The Event RPG (1997): Ahh, Final Fantasy 7. I have always been an RPG fanatic, Chrono Trigger being my favorite from the 16-bit era. When Final Fantasy 7 hit in '97, I rushed out to get it immediately — how could I not? It was the rare RPG at the time that was made out to be the gaming event to end all events.

But an unexpected thing happened: I was…disappointed. The game had style, flash, a sometimes engaging story, and killer CGI, and yet I just couldn't get into it. All I can say is that it left me cold, and I felt like a strange outsider who just couldn't see what all the fuss was about. Thankfully the PlayStation had plenty of less-hyped RPGs that made it a standout system for fans of the genre (e.g., Suikoden, Lunar).

Final Fantasy 7


A saga I can't let go (1998): I love my Sega Saturn — if you never owned it I implore you to seek one out. Toward the end of the system's lifecycle, a little game called Panzer Dragoon Saga came out and systematically changed how I viewed RPGs forever. I immediately fell in love with the world, the style, the unique gameplay, and the amazing story.

Due to its incredibly limited distribution, it is amazingly expensive and difficult to track down, but if you love RPGs you owe it to yourself to check out a game that was way off the radar and deserved so much better. For more history check out James Mielke's amazing piece on the Panzer Dragoon series. One of my favorite games of all time.

Saga


Solid storytelling (1998, 2001): I was unprepared for how immersive and amazing Metal Gear Solid would be, and the story gripped me from start to finish. As soon as it was over I began hoping and imagining what the inevitable sequel would entail.

Unfortunately, I never imagined that said sequel would pull a bait and switch on me, present one of the most convoluted storylines ever devised, and make me think it would be more fun to play a game based on Christopher Lambert than this Raiden. To say I was angry was an understatement! Thankfully MGS3 turned it around.

Solid


Online addiction (2001): My first strong foray into the world of online gaming was with Phantasy Star Online for the Dreamcast, and I was obsessed. Seriously obsessed. Scary obsessed.

I endured dial-up connections, people who stole your best things when you died (all of these people have a special place in hell waiting for them…you know who you are!), and rampant cheaters who duped anything made of polygons — and it was all worth it. Can someone please tell Sega to release this game on Xbox Live or the PSN so my life can be complete?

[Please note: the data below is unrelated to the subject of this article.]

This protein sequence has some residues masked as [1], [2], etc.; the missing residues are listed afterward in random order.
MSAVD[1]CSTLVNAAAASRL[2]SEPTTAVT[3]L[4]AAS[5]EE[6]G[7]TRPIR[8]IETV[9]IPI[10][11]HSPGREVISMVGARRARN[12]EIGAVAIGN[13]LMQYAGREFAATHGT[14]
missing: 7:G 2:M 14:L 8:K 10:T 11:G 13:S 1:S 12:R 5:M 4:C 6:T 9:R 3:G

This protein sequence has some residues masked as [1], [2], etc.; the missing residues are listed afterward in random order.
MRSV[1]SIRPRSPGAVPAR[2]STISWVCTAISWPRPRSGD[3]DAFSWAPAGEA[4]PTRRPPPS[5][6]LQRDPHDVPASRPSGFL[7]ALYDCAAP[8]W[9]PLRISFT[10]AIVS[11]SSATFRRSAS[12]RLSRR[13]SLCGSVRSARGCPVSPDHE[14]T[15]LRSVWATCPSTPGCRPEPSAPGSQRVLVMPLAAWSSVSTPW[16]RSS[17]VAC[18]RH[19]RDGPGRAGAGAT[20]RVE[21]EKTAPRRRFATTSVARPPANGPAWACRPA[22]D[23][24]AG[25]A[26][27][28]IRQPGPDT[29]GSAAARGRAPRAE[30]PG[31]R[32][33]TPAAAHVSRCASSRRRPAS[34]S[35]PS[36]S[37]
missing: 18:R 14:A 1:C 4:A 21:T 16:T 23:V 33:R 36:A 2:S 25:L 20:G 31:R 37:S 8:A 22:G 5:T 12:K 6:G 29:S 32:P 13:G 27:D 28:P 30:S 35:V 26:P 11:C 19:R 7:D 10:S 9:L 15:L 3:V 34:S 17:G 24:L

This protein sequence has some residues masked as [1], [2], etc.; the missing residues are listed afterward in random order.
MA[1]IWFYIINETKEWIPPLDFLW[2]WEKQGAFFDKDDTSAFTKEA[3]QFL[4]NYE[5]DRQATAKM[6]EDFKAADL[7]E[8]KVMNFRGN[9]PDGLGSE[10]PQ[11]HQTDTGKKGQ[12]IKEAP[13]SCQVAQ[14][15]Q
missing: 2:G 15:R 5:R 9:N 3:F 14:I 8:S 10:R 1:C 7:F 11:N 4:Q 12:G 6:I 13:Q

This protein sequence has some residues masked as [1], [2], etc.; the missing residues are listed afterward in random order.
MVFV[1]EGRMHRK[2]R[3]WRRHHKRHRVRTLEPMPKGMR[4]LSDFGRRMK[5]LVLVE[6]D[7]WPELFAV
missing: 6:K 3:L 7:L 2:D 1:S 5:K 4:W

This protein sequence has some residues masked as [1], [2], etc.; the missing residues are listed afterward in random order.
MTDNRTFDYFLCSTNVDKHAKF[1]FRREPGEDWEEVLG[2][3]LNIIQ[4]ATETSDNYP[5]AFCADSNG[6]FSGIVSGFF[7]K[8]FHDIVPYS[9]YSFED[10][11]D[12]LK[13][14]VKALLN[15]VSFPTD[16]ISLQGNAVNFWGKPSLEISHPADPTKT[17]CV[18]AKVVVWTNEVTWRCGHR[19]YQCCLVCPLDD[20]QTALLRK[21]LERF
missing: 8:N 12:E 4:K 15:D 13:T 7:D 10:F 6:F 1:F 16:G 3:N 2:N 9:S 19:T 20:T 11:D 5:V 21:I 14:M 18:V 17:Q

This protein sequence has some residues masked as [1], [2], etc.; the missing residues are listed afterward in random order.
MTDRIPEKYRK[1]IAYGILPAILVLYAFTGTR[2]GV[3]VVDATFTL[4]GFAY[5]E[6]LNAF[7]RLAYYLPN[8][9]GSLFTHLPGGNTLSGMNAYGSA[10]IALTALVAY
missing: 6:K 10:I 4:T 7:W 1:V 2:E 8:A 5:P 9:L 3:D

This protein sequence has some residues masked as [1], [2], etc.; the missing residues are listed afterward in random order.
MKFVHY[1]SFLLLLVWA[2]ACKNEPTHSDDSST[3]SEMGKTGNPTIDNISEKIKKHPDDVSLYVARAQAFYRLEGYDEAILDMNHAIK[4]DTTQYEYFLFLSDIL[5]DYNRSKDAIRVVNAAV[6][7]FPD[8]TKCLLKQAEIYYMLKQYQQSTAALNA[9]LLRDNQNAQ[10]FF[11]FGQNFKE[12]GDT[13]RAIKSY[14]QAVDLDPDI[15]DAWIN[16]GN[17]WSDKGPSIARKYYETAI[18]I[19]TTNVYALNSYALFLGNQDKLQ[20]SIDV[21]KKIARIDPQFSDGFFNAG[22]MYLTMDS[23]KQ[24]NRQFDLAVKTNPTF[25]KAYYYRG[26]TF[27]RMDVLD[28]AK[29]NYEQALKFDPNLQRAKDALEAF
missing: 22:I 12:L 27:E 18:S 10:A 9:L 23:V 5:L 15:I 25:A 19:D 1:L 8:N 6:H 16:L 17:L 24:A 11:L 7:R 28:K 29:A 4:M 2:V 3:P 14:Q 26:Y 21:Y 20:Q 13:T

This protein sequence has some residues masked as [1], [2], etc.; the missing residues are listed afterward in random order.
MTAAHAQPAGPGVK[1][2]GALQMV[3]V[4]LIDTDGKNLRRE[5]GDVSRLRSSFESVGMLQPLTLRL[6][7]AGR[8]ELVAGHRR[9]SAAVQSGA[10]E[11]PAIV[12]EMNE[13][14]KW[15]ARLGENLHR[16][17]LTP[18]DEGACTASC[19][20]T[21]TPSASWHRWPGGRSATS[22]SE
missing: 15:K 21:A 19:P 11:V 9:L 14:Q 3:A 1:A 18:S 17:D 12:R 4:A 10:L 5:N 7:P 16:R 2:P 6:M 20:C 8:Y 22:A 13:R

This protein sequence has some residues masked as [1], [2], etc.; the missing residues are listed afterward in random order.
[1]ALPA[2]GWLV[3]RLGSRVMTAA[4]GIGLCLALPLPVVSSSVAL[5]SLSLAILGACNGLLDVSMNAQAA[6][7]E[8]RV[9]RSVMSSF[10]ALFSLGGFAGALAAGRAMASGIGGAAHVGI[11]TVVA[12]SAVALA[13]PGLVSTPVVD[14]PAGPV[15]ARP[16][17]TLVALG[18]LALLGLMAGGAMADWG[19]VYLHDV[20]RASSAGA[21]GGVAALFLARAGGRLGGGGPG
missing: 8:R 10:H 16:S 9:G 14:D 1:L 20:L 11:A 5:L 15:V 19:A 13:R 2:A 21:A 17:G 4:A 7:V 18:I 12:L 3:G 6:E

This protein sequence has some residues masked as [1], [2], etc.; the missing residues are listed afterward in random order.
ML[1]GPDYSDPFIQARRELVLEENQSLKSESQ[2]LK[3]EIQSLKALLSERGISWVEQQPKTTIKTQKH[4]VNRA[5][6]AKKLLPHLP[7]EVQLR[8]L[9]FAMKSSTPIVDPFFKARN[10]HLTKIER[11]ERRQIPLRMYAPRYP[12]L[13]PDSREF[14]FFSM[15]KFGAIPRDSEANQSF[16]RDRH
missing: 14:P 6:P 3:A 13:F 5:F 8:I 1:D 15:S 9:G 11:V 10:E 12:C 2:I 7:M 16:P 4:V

PSO


PS2, GameCube, Xbox Era (2001-2009): A lot of great games and experiences happened in here, so in the interest of time I will just name a few: Ico, Wind Waker, MGS3, Metroid Prime, Panzer Dragoon Orta, Resident Evil 4…the list goes on and on.

Wind Waker


Wii (2006): Love it or hate it, it's hard to deny the impact the Wii has had on the gaming landscape. Sometimes we forget, given its phenomenal success, but the Wii in concept was a pretty ballsy move by Nintendo, which followed in the footsteps of the unexpectedly successful and crazy DS that killed the GameBoy proper.

Playing Wii Bowling with my father (who was an avid bowler in "real life" when he was younger) has never ceased to get old. What is not so amusing is when he demands to go bowling for real after I destroy him in the game and then hands me my arse on the real lanes.

Bowling


Going co-op (2005-present): Besides the obvious graphics overhaul, definitely the best aspect of the 360-PS3 era for me has been the complete restructuring of how online is handled in console games. While it is sad to see split-screen vanish in most games, the addition of co-op and easily accessible online multiplayer has made for some exciting moments, and it is great to play games with my brother and friends who live hundreds of miles away, as school and jobs have taken me around the country. Games such as Resident Evil 5, Saints Row 2, Street Fighter 4, and Teenage Mutant Ninja Turtles (Arcade) put a smile on my face every time.

Co-op

 

Next up, I will share my greatest videogame disappointments — soul-crushing affairs of the greatest magnitude.

Cheers.